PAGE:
Figure 4

Overview of the substrate-AAC(2′)-Id interactions. Ligplot diagrams of (A) gentamicin, (B) sisomicin, (C) neomycin, and (D) paromomycin binding in AAC(2′)-Id. Hydrogen bonds are represented as green dashed lines, and hydrophobic interactions are shown as red arcs.

Structural comparison of the apo- and the four different aminoglycoside substrate-bound AAC(2′)-Id structures revealed that the ring II structure of each substrate exhibits common core interactions; the two nitrogen atoms of ring II form hydrogen bonds with Asp177 (or Asp208) and the carbonyl oxygen atom of Trp210. As described earlier, these negatively charged residues (Asp177 and Asp208) form a salt bridge with Arg179 in the apo-structure.

Chain A of the gentamicin-CoA-AAC(2′)-Id complex structure contains both a CoA and a gentamicin molecule, whereas chain B contains only a CoA molecule. Thus, the structural comparison of apo-AAC(2′)-Id with chain A and chain B of gentamicin-CoA-AAC(2′)-Id enabled us to identify structural changes induced by the sequential binding of CoA and gentamycin (Fig. 5). Structural superposition revealed that CoA binding induces only small conformational changes in the α4-helix region (Fig. 5A); however, subsequent binding of gentamicin causes more dramatic structural changes in the α4-helix and β8–β9 loop regions (Fig. 5B). Moreover, the binding of gentamicin leads to closer contact between CoA and the α4-helix, thus resulting in tighter binding of the coenzyme. In summary, the binding of CoA and gentamicin induces a closing motion of the α4-helix and an opening motion of the β8–β9 loop region. As the catalytically important residue Tyr150 and the catalytic residue Ser143 are located on the α4-helix and the β5–α4 loop, respectively, the structural change of the α4-helix observed here is closely related to the enzymatic reaction mechanism of AAC(2′)-Id. In our activity assay, the activity of the Tyr150Ala mutant was remarkably lower than that of wild-type AAC(2′)-Id (Table 3). Previous structural and activity assay studies on AAC(6′)-Ii showed that AAC(6′)-Ii also has a similar Tyr147 residue near the CoA binding site, similarly to the AAC(2′)-Id structure. The authors suggested that Tyr147 is important for making correct orientation between aminoglycoside substrates and CoA to transfer efficiently to the 6′-amino group of aminoglycosides13. It is also suspected that the Tyr150 residue in AAC(2′)-Id may have a similar function to Tyr147 in AAC(6′)-Ii.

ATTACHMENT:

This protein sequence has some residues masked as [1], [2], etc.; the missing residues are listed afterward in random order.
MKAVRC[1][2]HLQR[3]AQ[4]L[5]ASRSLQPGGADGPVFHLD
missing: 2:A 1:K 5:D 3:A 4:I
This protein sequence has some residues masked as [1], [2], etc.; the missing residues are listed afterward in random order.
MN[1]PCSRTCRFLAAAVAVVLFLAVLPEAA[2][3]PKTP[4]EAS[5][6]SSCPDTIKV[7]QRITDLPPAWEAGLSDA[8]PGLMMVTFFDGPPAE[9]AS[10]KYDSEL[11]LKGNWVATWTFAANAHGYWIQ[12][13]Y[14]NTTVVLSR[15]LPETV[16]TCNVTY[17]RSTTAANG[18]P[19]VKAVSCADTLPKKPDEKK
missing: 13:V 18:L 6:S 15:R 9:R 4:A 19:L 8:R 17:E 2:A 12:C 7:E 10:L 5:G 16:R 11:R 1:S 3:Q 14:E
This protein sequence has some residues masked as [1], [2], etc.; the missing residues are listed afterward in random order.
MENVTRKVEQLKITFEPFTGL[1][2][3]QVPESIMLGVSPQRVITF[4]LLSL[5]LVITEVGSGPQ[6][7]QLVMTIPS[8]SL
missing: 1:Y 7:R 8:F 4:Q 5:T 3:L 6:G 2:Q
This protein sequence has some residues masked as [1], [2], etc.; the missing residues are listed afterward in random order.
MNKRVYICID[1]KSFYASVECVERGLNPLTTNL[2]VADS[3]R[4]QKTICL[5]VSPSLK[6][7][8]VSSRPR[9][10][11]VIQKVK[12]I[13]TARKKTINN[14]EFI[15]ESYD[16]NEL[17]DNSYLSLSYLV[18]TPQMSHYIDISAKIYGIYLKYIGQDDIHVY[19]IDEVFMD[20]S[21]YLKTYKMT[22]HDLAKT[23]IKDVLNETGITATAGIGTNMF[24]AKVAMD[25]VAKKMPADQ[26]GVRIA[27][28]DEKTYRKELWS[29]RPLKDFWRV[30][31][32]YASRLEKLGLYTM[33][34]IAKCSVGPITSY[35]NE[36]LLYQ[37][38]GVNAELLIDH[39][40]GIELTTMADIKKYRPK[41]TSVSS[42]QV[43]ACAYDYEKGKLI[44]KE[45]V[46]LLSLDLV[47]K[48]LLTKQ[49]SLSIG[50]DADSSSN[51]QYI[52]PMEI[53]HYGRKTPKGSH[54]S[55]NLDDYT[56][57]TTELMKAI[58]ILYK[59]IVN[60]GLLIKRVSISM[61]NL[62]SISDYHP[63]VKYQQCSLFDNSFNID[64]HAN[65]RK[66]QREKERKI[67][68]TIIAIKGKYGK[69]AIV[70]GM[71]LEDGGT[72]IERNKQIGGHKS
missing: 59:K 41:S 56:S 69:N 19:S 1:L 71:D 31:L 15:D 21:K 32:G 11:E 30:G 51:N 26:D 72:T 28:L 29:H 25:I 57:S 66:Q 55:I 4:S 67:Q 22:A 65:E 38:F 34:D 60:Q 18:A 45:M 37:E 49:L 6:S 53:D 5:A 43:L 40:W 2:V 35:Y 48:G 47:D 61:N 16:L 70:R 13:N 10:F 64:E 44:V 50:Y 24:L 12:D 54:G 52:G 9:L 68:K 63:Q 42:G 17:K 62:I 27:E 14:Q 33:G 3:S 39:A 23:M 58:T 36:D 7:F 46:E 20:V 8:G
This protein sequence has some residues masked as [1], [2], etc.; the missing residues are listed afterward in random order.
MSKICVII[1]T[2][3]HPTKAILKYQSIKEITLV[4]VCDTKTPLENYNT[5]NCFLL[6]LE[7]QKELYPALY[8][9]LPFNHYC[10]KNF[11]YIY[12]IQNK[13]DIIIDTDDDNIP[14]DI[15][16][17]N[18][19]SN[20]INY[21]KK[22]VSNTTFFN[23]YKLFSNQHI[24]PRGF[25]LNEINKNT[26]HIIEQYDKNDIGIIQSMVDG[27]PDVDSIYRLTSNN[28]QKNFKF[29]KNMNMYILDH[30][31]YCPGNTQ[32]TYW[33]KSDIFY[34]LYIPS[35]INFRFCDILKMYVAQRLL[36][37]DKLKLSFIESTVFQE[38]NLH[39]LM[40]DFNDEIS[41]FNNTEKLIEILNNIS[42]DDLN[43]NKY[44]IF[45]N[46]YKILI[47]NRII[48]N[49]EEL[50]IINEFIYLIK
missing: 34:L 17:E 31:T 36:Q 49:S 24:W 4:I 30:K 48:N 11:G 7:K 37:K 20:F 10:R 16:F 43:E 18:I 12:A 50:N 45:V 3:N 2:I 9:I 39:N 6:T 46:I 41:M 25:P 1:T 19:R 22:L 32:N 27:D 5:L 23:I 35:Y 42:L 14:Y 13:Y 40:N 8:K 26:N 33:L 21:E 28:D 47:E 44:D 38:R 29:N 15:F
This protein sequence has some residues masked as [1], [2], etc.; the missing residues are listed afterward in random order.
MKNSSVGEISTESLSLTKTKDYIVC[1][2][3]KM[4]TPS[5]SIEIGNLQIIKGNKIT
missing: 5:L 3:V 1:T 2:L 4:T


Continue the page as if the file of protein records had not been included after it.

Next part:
Figure 5

Structural comparison of the apo-form (gray), only CoA-bound form (orange), and CoA- and gentamicin-bound form (cyan) of AAC(2′)-Id. (A) Structural changes induced by CoA binding. CoA binding induces conformation changes in the α4-helix and β8–β9 loop region. (B) Structural changes induced by CoA and gentamicin binding. CoA and gentamicin binding induces a closing motion of the α4-helix and an opening motion of the β8–β9 loop region.

Table 3 Steady-state kinetic parameters of AAC(2′)-Id for various substrates and acetyl-CoA.

Notably, structural analysis of four different aminoglycoside substrate-bound AAC(2′)-Id structures revealed that the binding of all aminoglycosides to AAC(2′)-Id requires both α1–α2 and β8–β9 loop opening. However, three ring-containing aminoglycosides (4,6-disubstituted aminoglycosides: gentamicin and sisomicin) bind toward the β8–β9 loop region and make several interactions with this loop, whereas four ring-containing aminoglycosides (4,5-disubstituted aminoglycosides: neomycin and paromomycin) bind toward the α1–α2 loop region and make several interactions with it. Probably, this major binding mode difference between three ring-containing aminoglycosides and four ring-containing aminoglycosides results in the different binding affinity and catalytic efficiency among various aminoglycosides (Table 3). In our activity assay data, AAC(2′)-Id showed a stronger binding affinity and more catalytic efficiency to three ring-containing aminoglycosides (gentamicin and sisomicin) than four ring-containing aminoglycosides (neomycin and paromomycin). It is thought that three ring-containing-aminoglycosides form additional hydrophobic interactions with the β8–β9 loop as well as the β5–α4 loop. Thus, three ring-containing aminoglycosides may be able to bind to AAC(2′)-Id more favorably.